Seminar Christian Betstetter: Synchronization

Synchronization and Dissemination in Self-Organizing Communication Networks




Christian Bettstetter
University of Klagenfurt and Lakeside Labs GmbH


ECCO Seminars: Thu Oct. 1, 2009, 2 pm,

Duration: 35-40 minutes



Communication networks interconnect an increasing number and diversity of entities, such as mobile devices, wearable computers, sensors, and embedded systems. This trend poses new challenges to the design and operation of networking algorithms and protocols. In particular, the increased system dynamics demands for adaptability, distributed operation, and autoconfiguration. One approach to these challenges is to increase the level of self-organization in networks, i.e. to design network functions in a way that centralized control is avoided and the desired behavior of the overall system emerges from local interactions between the individual entities. In this talk, we present two issues in self-organizing communication networks: synchronization and information dissemination.

The first part of the talk is about synchronization in wireless networks, more precisely on the synchronization of periodically repeating “time slots”. Such slot synchronization is an essential building block for medium access, scheduling of sleep phases, and collaborative sensing, to give some examples. Having been inspired by the biological phenomenon of synchronous flashing of fireflies, we have developed a method for self-organizing slot synchronization in wireless systems. It is based on the theory of pulse-coupled oscillators, but goes beyond this theory — from an engineering perspective — by taking into account inherent characteristics and capabilities of radio communications. The talk presents the basic ideas and shows some performance results.

The second part of the talk is about information dissemination in networks. A fundamental technique for information dissemination is flooding, used e.g. in wireless ad hoc networks and peer-to-peer networks. In its most simple form, flooding leads to many redundant and unnecessary transmissions. An optimization goal is to minimize the number of transmissions while still achieving “global outreach” of the sent message. Modeling a network as a random graph with given link probability between nodes, we ask: What is the minimum message forwarding probability of the nodes such that a flooding message reaches each network node with high probability? We show how to derive this probability using techniques from stochastics and graph theory.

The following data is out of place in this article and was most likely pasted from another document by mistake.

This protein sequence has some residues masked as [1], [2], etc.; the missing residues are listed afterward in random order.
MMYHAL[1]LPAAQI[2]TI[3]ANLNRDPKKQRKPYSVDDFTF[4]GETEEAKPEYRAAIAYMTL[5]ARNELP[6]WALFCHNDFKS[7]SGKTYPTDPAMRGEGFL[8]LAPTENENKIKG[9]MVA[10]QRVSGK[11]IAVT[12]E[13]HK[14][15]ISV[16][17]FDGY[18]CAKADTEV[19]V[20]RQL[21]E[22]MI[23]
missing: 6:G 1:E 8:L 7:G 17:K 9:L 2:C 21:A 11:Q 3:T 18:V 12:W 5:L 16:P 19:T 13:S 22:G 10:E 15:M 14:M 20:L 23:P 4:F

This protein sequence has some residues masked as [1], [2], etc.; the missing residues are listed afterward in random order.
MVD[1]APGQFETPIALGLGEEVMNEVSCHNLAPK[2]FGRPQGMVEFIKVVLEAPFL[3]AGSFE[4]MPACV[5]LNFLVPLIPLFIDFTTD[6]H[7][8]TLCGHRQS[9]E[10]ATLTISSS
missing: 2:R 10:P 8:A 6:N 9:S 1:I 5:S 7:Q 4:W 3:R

Speaker bio:

Christian Bettstetter is professor and head of the Networked and Embedded Systems institute at the University of Klagenfurt. His main interests are in mobile wireless networking, network theory, and self-organization. He is also scientific director and founder of Lakeside Labs GmbH, a research and technology platform on self-organizing networked systems.

He studied electrical engineering and information technology at the Technische Universität München (TUM), receiving the Dipl.-Ing. degree in 1998. After a research stay at the University of Notre Dame, Christian joined the institute of communication networks at TUM, where he was a staff member until 2003. His doctoral thesis on ad hoc networks was awarded the Dr.-Ing (summa cum laude) degree in 2004. Before becoming a professor, Christian was a senior researcher at DoCoMo Euro-Labs for two years, doing research on medium access and ad hoc networks. Publications received the 2008 best paper award at the IEEE Vehicular Technology Conference and the 2004 outstanding paper award from the German ITG. He also co-authored the Wiley textbook 'GSM - Architecture, protocols and services.'


Five most relevant publications:

Alexander Tyrrell, Gunther Auer, and Christian Bettstetter. Emergent Slot Synchronization in Wireless Networks. Accepted for publication in IEEE Transactions on Mobile Computing.

Sérgio Crisóstomo, Udo Schilcher, Christian Bettstetter, and João Barros. Analysis of Probabilistic Flooding: How do we Choose the Right Coin? In Proc. IEEE Intern. Conf. on Communications (ICC), Dresden, Germany, June 14-18, 2009.

Alexander Tyrrell, Gunther Auer, and Christian Bettstetter. Biologically Inspired Synchronization for Wireless Networks. In Advances in Biologically Inspired Information Systems: Models, Methods, and Tools, Eds. Falko Dressler and Iacopo Carreras, in Series: Studies in Computational Intelligence, Springer, vol. 69, pp. 47-62, 2007.

Christian Prehofer and Christian Bettstetter. Self-Organization in Communication Networks: Principles and Design Paradigms. IEEE Communications Magazine, Feature Topic on Advances in Self-Organizing Networks, vol. 43, no. 7, pp. 78-85, July 2005.

Christian Bettstetter. On the Connectivity of Ad Hoc Networks. The Computer Journal, Special Issue on Mobile and Pervasive Computing, vol. 47, no. 4, pp. 432-447, Oxford University Press, July 2004.